Meanwhile, thank you for doing what you can to help stop the spread of Covid-19, through working from home as you are able, washing your hands often, wearing a mask, and staying physically distant from people outside your household. Philadelphia’s case numbers are growing, so these guidelines are as important as ever. We are glad to have you as part of our community, we miss you when you’re not here, and we are always happy to see you when you are here in person.
No matter who won the 2020 U.S. election, we will need mutual aid for our shared well-being. The multiple challenges of the COVID-19 pandemic, economic downturn, and continuing white supremacist and state violence in 2020 have been catalysts for communities to come together to help each other when the government can’t or won’t. When systems fail to protect our survival, many respond by working together to keep their communities safe and healthy through mutual aid.
In keeping with the Quaker practice of welcoming all, this event focuses on how individual people successfully navigate gender and other transitions and what we as a society can do to make that easier. Register here.
CPMM member in the news: George Lakey co-founds Choose Democracy
George Lakey is a longtime nonviolent activist who co-founded Choose Democracy. As stated on their website, https://choosedemocracy.us:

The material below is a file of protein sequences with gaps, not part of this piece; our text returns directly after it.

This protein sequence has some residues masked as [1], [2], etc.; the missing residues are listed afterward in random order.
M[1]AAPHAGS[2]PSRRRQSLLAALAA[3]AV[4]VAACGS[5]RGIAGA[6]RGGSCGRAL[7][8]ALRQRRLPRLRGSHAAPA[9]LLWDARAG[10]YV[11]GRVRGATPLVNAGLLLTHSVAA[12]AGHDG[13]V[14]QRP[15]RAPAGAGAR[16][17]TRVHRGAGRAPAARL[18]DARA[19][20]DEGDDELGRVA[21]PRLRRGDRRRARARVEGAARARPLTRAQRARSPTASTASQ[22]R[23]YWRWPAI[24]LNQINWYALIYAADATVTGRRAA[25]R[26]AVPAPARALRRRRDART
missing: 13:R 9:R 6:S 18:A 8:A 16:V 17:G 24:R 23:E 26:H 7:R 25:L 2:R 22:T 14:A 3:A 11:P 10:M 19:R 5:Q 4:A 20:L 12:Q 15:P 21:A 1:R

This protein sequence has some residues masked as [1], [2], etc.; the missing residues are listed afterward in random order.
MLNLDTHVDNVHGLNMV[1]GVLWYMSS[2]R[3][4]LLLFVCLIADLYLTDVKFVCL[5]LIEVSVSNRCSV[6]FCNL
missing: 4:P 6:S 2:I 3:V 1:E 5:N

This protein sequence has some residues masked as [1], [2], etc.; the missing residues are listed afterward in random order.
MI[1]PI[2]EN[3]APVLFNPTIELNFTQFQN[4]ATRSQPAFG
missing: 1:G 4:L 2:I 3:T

“Choose Democracy has one mission: prepare Americans in how to prevent and, if necessary, stop an undemocratic power grab or coup. Our work involves psychological preparation, lessons from history, and strategic sensibility.”
Here’s their most recent update: “None of the [post-election tactics] shows the potential to overturn the election result. There’s a deteriorating democracy, but there’s no coup. Choose Democracy is watching events carefully, but believe the coup attempt is behind us. Meanwhile, we’re pausing our rigorous training schedule unless we see evidence otherwise.” Stay tuned and check back to see what they say as the situation continues to evolve!
10 Philadelphia-area leaders on what’s next for philanthropy, including Farrah Parkes, Gender Justice Fund:
3 from Scattergood Foundation:
Tia Burroughs, consultant to Rise Partnership (Scattergood Foundation): It’s time to start calling out the systems that lead to need for nonprofit programs
“Failing to discuss the reasons why we need equity is not helpful,” says Tia Burroughs, guest columnist from the RISE Partnership (Scattergood Foundation is a member of RISE)
What kind of data affects social change and where does it come from?